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Arch Ophthalmol. 2012 Sep;130(9):1145-52. doi: 10.1001/archophthalmol.2012.1043.

Long-term effects of ranibizumab on diabetic retinopathy severity and progression.

Author information

  • 1Department of Ophthalmology and Visual Services, University of Wisconsin Medical School, Madison, WI 53717, USA. msip@wisc.edu

Abstract

OBJECTIVE:

To evaluate effects of intravitreal ranibizumab on diabetic retinopathy (DR) severity over time in 2 phase 3 clinical trials (RIDE, NCT00473382; RISE, NCT00473330) of ranibizumab for diabetic macular edema.

METHODS:

Participants with diabetic macular edema (n=759) were randomized to monthly sham, 0.3-mg ranibizumab, or 0.5-mg ranibizumab intravitreal injections. Macular laser was available per protocol-specified criteria. Fundus photographs, taken at baseline and periodically, were graded by a central reading center; clinical examinations were performed monthly. The main outcome measures of this report are secondary/exploratory analyses including a 2-step or more and 3-step or more change on the Early Treatment Diabetic Retinopathy Study severity scale in the study eye and a composite DR progression outcome including photographic changes plus clinically important events such as occurrence of vitreous hemorrhage or need for panretinal laser.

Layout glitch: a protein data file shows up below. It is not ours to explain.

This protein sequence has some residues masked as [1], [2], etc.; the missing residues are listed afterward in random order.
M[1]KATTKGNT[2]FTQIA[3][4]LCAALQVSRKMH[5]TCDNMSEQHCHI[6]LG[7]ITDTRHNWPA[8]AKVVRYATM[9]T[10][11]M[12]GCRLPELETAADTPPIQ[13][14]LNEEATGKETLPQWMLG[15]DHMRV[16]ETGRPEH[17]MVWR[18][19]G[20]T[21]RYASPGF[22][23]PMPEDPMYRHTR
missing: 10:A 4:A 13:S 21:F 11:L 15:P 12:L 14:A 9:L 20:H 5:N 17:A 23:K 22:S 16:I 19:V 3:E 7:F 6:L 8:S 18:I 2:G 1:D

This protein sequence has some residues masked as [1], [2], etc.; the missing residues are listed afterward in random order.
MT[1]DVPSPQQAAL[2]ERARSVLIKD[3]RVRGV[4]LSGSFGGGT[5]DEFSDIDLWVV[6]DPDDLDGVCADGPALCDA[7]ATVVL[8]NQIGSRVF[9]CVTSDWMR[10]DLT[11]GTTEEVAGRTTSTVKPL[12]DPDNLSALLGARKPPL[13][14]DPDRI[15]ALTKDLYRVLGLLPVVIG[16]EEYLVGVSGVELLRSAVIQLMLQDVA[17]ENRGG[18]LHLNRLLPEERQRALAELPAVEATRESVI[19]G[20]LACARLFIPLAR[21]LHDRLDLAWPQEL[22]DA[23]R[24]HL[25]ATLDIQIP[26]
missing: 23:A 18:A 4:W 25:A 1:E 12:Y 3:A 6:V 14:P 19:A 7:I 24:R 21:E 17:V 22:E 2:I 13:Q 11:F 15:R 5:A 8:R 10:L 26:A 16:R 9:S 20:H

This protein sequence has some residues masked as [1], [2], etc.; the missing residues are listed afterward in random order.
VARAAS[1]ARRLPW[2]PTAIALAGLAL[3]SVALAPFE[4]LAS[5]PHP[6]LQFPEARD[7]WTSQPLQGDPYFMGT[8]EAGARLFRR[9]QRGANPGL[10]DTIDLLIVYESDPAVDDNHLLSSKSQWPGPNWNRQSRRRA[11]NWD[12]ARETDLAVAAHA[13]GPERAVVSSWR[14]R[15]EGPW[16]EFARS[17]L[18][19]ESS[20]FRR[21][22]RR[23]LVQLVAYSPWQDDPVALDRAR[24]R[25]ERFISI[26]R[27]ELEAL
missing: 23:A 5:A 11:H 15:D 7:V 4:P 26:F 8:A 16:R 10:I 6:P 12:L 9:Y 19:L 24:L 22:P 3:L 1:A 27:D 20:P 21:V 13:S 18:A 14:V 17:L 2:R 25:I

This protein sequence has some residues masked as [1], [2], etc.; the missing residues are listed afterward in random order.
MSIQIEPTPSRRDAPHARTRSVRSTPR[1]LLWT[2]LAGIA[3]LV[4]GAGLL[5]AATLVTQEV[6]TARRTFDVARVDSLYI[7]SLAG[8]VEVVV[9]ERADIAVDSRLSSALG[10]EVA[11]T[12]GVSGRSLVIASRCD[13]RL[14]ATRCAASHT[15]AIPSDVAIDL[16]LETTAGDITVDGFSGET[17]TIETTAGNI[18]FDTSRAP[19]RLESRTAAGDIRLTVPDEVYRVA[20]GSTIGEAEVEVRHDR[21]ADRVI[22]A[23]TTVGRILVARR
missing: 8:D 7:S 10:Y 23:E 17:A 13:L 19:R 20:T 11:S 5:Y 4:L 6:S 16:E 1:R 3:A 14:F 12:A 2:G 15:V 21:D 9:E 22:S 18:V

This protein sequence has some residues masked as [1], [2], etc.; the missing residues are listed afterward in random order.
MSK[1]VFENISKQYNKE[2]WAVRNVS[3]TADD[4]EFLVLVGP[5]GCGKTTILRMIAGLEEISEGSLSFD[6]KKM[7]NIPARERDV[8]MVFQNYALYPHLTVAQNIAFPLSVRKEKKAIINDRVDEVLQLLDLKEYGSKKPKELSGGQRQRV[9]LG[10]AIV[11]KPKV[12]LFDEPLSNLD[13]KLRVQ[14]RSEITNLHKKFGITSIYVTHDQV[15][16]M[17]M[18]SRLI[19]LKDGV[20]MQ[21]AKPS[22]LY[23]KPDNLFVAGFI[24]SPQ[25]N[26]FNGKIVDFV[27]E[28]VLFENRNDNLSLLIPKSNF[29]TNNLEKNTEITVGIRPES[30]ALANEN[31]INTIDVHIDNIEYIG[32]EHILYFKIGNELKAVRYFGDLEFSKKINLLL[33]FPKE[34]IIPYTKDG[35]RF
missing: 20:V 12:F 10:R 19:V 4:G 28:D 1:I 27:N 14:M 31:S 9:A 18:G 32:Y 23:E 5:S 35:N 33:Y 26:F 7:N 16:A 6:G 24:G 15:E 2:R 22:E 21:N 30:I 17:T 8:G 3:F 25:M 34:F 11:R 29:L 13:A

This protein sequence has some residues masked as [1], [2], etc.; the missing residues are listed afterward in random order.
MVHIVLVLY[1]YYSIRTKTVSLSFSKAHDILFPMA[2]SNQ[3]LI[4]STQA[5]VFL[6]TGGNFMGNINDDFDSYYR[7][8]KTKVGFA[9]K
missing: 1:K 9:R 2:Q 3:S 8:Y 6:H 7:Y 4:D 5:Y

RESULTS:

At 2 years, the percentage of participants with DR progression (worsening by ≥ 2 or ≥ 3 steps) was significantly reduced in ranibizumab-treated eyes compared with sham-treated eyes, and DR regression (improving by ≥ 2 or ≥ 3 steps) was significantly more likely. The cumulative probability of clinical progression of DR as measured by the composite outcome at 2 years was 33.8% of sham-treated eyes compared with 11.2% to 11.5% of ranibizumab-treated eyes.

CONCLUSIONS:

Intravitreal ranibizumab reduced the risk of DR progression in eyes with diabetic macular edema, and many ranibizumab-treated eyes experienced improvement in DR severity. Because these results are exploratory, the use of intravitreal ranibizumab specifically to reduce DR progression or cause DR regression requires further study.

PMID:
22965590
[PubMed - indexed for MEDLINE]
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